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February 27, 2017

Legal cannabis users drop smoking for edibles and vaping

In 2016, the third-year of legalized recreational and medical cannabis in Colorado, a clear trend emerged of users moving away from smoking and towards edibles and vapes.

By GlobalData Consumer

In 2016, the third-year of legalized recreational and medical cannabis in Colorado, a clear trend emerged of users moving away from smoking and towards edibles and vapes.

The Colorado Department of Revenue’s tax data counted US$1.3 billion in recreational and medical cannabis sales in the third year since it was legalized in the state, amounting to Excise tax collections in excess of US$40M for FY2015-2016. The positive trend for cannabis sales is expected to continue into year four, but how people consume it is changing.

As was observed in Washington, Oregon and Nevada, states where the production and recreational consumption of cannabis products were legalized, the most noticeable trends that followed were a reduction in price – as the overheads from prohibition disappear – and a decline in consumption of the flower through smoking.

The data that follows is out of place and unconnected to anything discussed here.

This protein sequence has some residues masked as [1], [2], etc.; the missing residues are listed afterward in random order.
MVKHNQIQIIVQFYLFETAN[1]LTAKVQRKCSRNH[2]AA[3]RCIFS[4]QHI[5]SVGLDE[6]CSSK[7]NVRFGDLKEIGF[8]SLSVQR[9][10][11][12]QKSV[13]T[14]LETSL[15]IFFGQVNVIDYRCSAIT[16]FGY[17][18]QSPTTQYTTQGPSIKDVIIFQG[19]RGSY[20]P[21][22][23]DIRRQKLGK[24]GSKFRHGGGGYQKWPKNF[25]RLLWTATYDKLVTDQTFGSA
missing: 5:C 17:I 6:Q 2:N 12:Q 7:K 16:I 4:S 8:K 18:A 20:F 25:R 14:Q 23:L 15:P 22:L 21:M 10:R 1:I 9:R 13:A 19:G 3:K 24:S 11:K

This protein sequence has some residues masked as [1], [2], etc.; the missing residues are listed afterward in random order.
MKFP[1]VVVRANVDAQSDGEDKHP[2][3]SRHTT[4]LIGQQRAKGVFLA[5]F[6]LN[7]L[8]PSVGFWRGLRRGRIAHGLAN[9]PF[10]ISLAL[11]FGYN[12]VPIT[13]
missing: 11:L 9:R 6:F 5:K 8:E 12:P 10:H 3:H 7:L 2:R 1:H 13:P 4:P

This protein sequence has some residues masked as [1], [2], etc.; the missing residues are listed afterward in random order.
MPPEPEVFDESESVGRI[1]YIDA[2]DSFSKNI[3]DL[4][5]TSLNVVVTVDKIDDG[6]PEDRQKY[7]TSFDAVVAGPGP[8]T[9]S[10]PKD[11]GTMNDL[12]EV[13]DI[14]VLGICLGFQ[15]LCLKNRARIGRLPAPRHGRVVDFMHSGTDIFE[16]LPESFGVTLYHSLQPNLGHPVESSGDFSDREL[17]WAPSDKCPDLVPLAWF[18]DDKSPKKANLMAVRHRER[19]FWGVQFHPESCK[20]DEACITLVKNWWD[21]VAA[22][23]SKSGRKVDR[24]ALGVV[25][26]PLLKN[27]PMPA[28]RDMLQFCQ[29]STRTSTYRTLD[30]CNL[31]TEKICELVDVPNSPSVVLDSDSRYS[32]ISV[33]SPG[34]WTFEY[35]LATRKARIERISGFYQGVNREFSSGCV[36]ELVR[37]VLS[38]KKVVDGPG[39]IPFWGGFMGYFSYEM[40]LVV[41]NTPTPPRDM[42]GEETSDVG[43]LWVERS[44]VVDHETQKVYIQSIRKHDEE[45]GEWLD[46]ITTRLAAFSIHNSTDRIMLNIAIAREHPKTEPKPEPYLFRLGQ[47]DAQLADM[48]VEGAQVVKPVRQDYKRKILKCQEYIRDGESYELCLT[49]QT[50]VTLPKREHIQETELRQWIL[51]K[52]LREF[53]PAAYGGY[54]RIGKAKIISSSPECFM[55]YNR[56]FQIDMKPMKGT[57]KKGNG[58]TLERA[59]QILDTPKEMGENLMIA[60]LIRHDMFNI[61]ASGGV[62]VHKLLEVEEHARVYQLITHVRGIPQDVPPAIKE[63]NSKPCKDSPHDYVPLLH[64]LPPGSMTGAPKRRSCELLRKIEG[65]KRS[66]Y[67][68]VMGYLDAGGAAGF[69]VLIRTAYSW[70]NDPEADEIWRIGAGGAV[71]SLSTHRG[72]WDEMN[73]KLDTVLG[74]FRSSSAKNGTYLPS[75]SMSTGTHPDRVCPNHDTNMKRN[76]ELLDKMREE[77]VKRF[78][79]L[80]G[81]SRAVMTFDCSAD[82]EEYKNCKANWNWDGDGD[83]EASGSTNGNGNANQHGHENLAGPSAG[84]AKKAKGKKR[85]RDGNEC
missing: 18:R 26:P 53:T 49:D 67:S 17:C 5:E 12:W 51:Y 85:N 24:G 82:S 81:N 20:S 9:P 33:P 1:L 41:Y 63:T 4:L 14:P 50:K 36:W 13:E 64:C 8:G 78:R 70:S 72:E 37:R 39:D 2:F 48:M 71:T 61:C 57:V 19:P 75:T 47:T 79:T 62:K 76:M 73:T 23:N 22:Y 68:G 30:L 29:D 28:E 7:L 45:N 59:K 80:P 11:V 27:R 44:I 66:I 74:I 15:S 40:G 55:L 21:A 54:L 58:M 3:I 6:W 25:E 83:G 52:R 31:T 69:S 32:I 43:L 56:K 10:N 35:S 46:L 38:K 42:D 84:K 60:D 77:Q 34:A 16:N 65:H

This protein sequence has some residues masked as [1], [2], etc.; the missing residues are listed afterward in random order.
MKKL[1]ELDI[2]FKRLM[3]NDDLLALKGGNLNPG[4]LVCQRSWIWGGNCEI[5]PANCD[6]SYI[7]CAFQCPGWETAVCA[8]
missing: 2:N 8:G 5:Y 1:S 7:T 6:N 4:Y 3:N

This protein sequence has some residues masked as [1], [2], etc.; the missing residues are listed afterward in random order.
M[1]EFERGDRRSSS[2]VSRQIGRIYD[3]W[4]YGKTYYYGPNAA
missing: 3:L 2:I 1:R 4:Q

So if smoking is declining while cannabis consumption is growing, what’s driving it?

While the majority of the billions spent on cannabis may still be marijuana flower sales, other types of cannabis products such as edible brownies, sweets, chews, chocolate, muffins, biscuits and inhaled vapor concentrates, continue to gain popularity among consumers in the three biggest US recreational markets; Colorado, Washington and Oregon. This shift is reminiscent of the vapor trend seen in tobacco products in the last five years as consumers moved further away from smoking.

In Washington, 21% of cannabis sales were from vapor concentrates in 2016. In Oregon, 19% of marijuana sales came from vapor concentrates and edibles.  A separate report by  Marijuana Business Daily found that vapor concentrates and edibles captured 24% of the market in Colorado and 15.3% of the market in Washington in 2015. By 2016, this figure had grown to approximately 30% of nationwide legal marijuana sales.

Data from the nine states where Baker, a cannabis dispensary-focused software solution, is used already show cannabis enthusiasts being 43% more interested in learning about and trying out vapor concentrates in 2017. The increased demand for edibles and vapor concentrates will result in a further expansion into the market share of smoking cannabis products and companies launching new vapor products.